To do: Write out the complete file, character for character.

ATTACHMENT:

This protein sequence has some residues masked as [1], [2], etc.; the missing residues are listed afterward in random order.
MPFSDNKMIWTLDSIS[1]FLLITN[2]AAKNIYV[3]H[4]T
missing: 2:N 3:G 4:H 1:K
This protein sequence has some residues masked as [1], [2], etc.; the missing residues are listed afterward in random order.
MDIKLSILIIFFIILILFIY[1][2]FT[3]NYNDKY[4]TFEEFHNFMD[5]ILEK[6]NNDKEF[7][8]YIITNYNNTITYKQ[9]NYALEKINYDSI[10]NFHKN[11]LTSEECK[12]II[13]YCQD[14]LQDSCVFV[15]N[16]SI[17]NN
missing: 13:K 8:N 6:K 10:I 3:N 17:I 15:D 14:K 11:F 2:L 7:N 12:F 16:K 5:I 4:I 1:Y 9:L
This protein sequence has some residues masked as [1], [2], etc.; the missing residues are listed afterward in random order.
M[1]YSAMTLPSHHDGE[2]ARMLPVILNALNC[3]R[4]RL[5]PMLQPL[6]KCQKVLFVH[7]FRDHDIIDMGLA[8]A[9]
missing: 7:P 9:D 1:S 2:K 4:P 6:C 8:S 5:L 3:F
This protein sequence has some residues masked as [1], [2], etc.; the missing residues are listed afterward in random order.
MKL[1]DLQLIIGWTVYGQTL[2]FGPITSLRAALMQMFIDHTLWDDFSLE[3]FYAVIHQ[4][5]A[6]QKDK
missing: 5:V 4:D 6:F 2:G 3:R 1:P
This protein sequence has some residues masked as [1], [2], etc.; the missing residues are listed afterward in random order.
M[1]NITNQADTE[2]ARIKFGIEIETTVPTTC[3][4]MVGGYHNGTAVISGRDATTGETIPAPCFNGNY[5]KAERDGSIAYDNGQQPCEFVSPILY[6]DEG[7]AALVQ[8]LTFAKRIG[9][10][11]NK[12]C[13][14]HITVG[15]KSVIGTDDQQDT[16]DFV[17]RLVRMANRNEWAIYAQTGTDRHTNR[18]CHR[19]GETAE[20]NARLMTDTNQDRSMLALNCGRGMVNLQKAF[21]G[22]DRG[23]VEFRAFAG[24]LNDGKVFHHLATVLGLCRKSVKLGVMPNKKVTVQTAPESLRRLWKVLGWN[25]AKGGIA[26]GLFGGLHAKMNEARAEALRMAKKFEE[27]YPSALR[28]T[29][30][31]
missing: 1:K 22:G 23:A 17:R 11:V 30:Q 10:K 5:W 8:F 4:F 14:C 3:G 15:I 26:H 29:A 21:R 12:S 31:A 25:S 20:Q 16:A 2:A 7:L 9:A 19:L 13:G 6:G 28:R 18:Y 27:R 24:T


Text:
This protein sequence has some residues masked as [1], [2], etc.; the missing residues are listed afterward in random order.
MPFSDNKMIWTLDSIS[1]FLLITN[2]AAKNIYV[3]H[4]T
missing: 2:N 3:G 4:H 1:K
This protein sequence has some residues masked as [1], [2], etc.; the missing residues are listed afterward in random order.
MDIKLSILIIFFIILILFIY[1][2]FT[3]NYNDKY[4]TFEEFHNFMD[5]ILEK[6]NNDKEF[7][8]YIITNYNNTITYKQ[9]NYALEKINYDSI[10]NFHKN[11]LTSEECK[12]II[13]YCQD[14]LQDSCVFV[15]N[16]SI[17]NN
missing: 13:K 8:N 6:K 10:I 3:N 17:I 15:D 14:K 11:F 2:L 7:N 12:F 16:K 5:I 4:I 1:Y 9:L
This protein sequence has some residues masked as [1], [2], etc.; the missing residues are listed afterward in random order.
M[1]YSAMTLPSHHDGE[2]ARMLPVILNALNC[3]R[4]RL[5]PMLQPL[6]KCQKVLFVH[7]FRDHDIIDMGLA[8]A[9]
missing: 7:P 9:D 1:S 2:K 4:P 6:C 8:S 5:L 3:F
This protein sequence has some residues masked as [1], [2], etc.; the missing residues are listed afterward in random order.
MKL[1]DLQLIIGWTVYGQTL[2]FGPITSLRAALMQMFIDHTLWDDFSLE[3]FYAVIHQ[4][5]A[6]QKDK
missing: 5:V 4:D 6:F 2:G 3:R 1:P
This protein sequence has some residues masked as [1], [2], etc.; the missing residues are listed afterward in random order.
M[1]NITNQADTE[2]ARIKFGIEIETTVPTTC[3][4]MVGGYHNGTAVISGRDATTGETIPAPCFNGNY[5]KAERDGSIAYDNGQQPCEFVSPILY[6]DEG[7]AALVQ[8]LTFAKRIG[9][10][11]NK[12]C[13][14]HITVG[15]KSVIGTDDQQDT[16]DFV[17]RLVRMANRNEWAIYAQTGTDRHTNR[18]CHR[19]GETAE[20]NARLMTDTNQDRSMLALNCGRGMVNLQKAF[21]G[22]DRG[23]VEFRAFAG[24]LNDGKVFHHLATVLGLCRKSVKLGVMPNKKVTVQTAPESLRRLWKVLGWN[25]AKGGIA[26]GLFGGLHAKMNEARAEALRMAKKFEE[27]YPSALR[28]T[29][30][31]
missing: 1:K 22:G 23:A 17:R 11:V 30:Q 10:K 5:W 8:F 4:F 14:C 3:G 15:I 26:H 29:A 21:R 12:S 31:A 25:S 20:Q 16:A 2:A 7:L 9:A 19:L 13:G 6:G 28:R 18:Y 27:R 24:T